In the heart of East London, close to the famous Spitalfields market, you can find the Café from Crisis. Just one of an array of characterful coffee shops in this area but one with a difference: it’s staffed by people who are homeless or are resettling in the community after a prison sentence. While homeless charity Crisis refers their service users to the café through their Job Coaches, the rest of the trainees are supplied by Clinks member organisation, Switchback, a small rehabilitation charity working with young men leaving prison in London.
In January, I met with Switchback mentor Kat and Switchback trainee Abdul to learn more about what the organisation does.
Switchback was established in 2008 after extensive research by one of its founders identified the primary importance of providing a stable and consistent relationship in preventing re-offending by individuals leaving prison. It delivers an intensive through the gate programme, providing self-referred young men with holistic support on release from prison, with the aim of eventually getting them into stable and positive employment or education.
Switchback’s mentoring process begins when the trainee is still in prison. All trainees choose to take part and must be able to explain their reasons for wanting to participate. One of Switchback’s full-time mentors will then meet the trainee regularly in the months leading up to their release to find out more about their needs and their aims for life after release. Kat explained to me that this part of the process was the most important. This is an opportunity for the mentor to gain a thorough understanding of what the trainee hopes to achieve and any challenges they are anticipating on the way, allowing Switchback to develop an individualised programme of support.
Mentors then meet with trainees after their release and trainees begin working part-time at the Crisis café, where they are supported by their Switchback mentor to develop the skills needed to be successful at this role. A trainee’s week will consist of two days’ work at the café, at least one meeting with their mentor and a trip or activity arranged by Switchback – this could be a CV writing workshop, a visit to a company or just a social trip to one of London’s many tourist attractions. All of this gives trainees routine, social connections and motivation, as well as broadening their horizons through exposure to new experiences.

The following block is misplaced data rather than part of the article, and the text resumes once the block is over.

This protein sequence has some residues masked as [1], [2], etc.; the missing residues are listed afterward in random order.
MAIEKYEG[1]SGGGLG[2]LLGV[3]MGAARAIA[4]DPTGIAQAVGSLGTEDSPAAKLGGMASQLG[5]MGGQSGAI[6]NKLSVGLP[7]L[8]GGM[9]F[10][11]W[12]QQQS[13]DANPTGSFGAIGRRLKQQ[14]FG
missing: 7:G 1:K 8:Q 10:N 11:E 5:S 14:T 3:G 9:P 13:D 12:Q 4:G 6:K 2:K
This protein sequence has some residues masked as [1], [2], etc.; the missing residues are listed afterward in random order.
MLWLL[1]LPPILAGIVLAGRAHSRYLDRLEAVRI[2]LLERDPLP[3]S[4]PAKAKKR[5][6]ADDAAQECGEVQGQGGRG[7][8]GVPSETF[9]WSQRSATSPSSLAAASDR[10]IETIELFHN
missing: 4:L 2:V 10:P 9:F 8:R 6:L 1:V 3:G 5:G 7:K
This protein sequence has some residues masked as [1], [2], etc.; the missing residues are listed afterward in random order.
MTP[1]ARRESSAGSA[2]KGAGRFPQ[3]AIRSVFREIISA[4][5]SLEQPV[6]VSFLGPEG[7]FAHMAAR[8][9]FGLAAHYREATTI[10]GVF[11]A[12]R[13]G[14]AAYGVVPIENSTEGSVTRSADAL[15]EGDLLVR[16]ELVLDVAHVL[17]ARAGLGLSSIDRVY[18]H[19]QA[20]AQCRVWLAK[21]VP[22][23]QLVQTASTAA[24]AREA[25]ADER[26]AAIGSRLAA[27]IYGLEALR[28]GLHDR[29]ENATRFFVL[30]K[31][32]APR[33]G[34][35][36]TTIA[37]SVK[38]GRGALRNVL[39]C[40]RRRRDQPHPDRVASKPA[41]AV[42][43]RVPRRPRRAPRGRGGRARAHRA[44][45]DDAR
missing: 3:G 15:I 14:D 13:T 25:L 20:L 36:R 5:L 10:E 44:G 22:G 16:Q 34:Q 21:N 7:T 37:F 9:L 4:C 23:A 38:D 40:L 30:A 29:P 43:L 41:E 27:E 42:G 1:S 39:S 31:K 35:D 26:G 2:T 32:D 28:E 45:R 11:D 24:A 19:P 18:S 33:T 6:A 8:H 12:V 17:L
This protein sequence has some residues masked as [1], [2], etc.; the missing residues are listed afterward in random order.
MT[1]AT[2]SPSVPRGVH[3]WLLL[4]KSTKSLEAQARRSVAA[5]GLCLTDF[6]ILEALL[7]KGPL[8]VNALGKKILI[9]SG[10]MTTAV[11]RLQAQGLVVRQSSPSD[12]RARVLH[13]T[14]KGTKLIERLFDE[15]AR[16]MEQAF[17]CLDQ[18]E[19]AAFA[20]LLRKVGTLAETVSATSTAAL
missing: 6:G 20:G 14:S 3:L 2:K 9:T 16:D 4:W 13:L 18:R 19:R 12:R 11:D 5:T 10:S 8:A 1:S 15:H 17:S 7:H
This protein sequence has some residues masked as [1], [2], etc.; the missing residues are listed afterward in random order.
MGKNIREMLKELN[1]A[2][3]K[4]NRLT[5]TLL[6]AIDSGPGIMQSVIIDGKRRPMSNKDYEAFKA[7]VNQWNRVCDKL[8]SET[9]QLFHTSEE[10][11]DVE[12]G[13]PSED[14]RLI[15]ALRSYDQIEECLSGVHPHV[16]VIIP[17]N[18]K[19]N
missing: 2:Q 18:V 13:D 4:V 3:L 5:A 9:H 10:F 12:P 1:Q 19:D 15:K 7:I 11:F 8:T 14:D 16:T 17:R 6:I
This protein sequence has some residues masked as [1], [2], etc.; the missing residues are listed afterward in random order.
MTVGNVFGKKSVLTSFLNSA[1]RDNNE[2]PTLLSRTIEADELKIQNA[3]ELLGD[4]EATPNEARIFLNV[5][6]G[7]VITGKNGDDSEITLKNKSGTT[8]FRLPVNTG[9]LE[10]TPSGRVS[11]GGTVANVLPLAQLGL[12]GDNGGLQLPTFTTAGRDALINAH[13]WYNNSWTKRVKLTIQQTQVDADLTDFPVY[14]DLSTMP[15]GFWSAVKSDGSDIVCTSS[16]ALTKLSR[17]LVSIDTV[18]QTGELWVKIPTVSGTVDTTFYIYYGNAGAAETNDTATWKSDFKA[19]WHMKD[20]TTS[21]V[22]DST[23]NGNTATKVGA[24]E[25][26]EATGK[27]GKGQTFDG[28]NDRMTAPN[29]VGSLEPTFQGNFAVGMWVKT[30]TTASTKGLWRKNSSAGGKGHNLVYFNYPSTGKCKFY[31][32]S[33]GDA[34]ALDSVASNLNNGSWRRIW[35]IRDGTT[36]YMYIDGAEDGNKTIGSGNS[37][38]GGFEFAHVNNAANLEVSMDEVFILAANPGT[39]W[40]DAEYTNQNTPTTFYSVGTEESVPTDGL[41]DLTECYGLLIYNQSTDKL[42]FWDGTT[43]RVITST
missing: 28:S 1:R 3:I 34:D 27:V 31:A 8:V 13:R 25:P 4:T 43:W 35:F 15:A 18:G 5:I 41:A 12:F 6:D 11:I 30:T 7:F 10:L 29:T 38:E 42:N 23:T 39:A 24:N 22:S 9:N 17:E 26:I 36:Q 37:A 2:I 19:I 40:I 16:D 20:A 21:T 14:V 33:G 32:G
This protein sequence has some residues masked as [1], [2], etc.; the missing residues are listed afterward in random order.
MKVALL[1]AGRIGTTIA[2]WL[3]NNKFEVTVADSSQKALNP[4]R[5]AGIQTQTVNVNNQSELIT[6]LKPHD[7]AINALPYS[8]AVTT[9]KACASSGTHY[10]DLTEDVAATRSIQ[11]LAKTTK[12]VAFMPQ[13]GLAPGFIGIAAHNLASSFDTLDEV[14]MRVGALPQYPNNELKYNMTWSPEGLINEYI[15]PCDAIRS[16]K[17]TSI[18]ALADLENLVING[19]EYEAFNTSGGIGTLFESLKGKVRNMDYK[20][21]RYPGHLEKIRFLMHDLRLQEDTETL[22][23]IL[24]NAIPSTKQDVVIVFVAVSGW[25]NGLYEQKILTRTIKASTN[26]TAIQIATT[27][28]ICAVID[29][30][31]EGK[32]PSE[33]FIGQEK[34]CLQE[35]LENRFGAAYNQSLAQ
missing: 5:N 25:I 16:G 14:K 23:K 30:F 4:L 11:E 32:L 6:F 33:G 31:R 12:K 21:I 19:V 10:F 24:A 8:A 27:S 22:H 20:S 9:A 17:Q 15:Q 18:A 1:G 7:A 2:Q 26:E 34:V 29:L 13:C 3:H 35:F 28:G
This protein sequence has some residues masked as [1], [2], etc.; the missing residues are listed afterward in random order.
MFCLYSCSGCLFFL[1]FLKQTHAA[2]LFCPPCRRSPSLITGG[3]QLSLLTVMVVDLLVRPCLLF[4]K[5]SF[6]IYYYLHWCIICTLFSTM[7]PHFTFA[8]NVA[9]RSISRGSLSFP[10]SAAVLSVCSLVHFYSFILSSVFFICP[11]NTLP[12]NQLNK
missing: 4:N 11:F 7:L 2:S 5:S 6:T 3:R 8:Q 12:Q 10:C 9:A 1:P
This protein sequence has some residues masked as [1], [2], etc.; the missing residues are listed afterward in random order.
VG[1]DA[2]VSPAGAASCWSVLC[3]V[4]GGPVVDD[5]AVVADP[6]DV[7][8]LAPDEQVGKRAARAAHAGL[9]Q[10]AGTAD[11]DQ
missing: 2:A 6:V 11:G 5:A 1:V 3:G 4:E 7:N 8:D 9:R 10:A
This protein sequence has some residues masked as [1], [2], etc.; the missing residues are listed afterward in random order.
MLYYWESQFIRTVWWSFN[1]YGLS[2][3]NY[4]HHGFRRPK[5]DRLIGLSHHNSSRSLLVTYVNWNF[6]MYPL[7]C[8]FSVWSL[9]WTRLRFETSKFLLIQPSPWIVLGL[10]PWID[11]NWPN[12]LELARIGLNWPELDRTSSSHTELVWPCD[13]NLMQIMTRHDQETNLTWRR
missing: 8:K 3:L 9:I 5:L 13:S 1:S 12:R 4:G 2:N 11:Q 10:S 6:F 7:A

An unusual aspect of Switchback’s model is that support is not time-limited. Mentors will work with trainees for as long as they request the support and continue to engage. Some trainees come back to the organisation months or even years after having moved on, due to experiencing further hurdles in their lives. Switchback mentors are able to give the guidance and support they need to get back on track and avoid further difficulties that could lead to recall or re-conviction.
All of this is underpinned by Switchback’s theory of change, which is based upon flexible and holistic support from one, consistent point of contact in order to make trainees’ desire to change their lives a reality.
Switchback trainee Abdul was upfront in saying that this programme isn’t necessarily for everyone. “You have to have a strong state of mind,” he said. It’s vital for trainees to have clear goals and be motivated to work towards them. For Abdul, being around other people who want to change is one of the most important aspects of working with Switchback and helps him stay focused day to day. However, he also discussed the importance of Switchback mentors in maintaining that motivation. In the face of structural barriers and societal stigma, it is invaluable to have someone who not only believes you can achieve your goals but can also show you how.
Abdul was going from our meeting to an interview for a course in business, in pursuit of his aim to set up his own company. Although understandably nervous, he seemed confident and well-prepared. The most useful advice his mentor had given him, he said, was about how to disclose his convictions. Without this, he might have assumed from the get go that he wouldn’t be accepted onto the course and never have made the application.
Just under ten years on from its inception, Switchback now has a wealth of evidence for the success of its model. 78% of trainees who have been through the programme have started a permanent job and 59% have achieved what Switchback terms ‘stability’ – a level of achievement and security in a range of key areas including relationships, accommodation and mental health. The significance of these achievements is clear when placed in the context of trainees’ starting points: 42% have never had a job before, 53% have alcohol or substance misuse problems and 40% leave prison homeless.
The aim for the organisation now is to spread the word and help to grow this model. With ongoing discussion both inside and outside government on how to improve probation and resettlement support, the voices of successful organisations like Switchback will be crucial in the coming months and years. Policy-makers should take advantage of the expertise that these organisations can offer and ensure they are included in the conversation.
Side-note: The food at Café from Crisis is excellent – drop by 66 Commercial St, E1 6LT to try it.
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It is imperative that government prioritises and resources the tackling of race inequality in the criminal justice system. It is crucial that voluntary orgs led by and focussed on racially minoritised people are listened to, taken seriously and consulted in these conversations. https://twitter.com/HMIProbation/status/1451073306791223296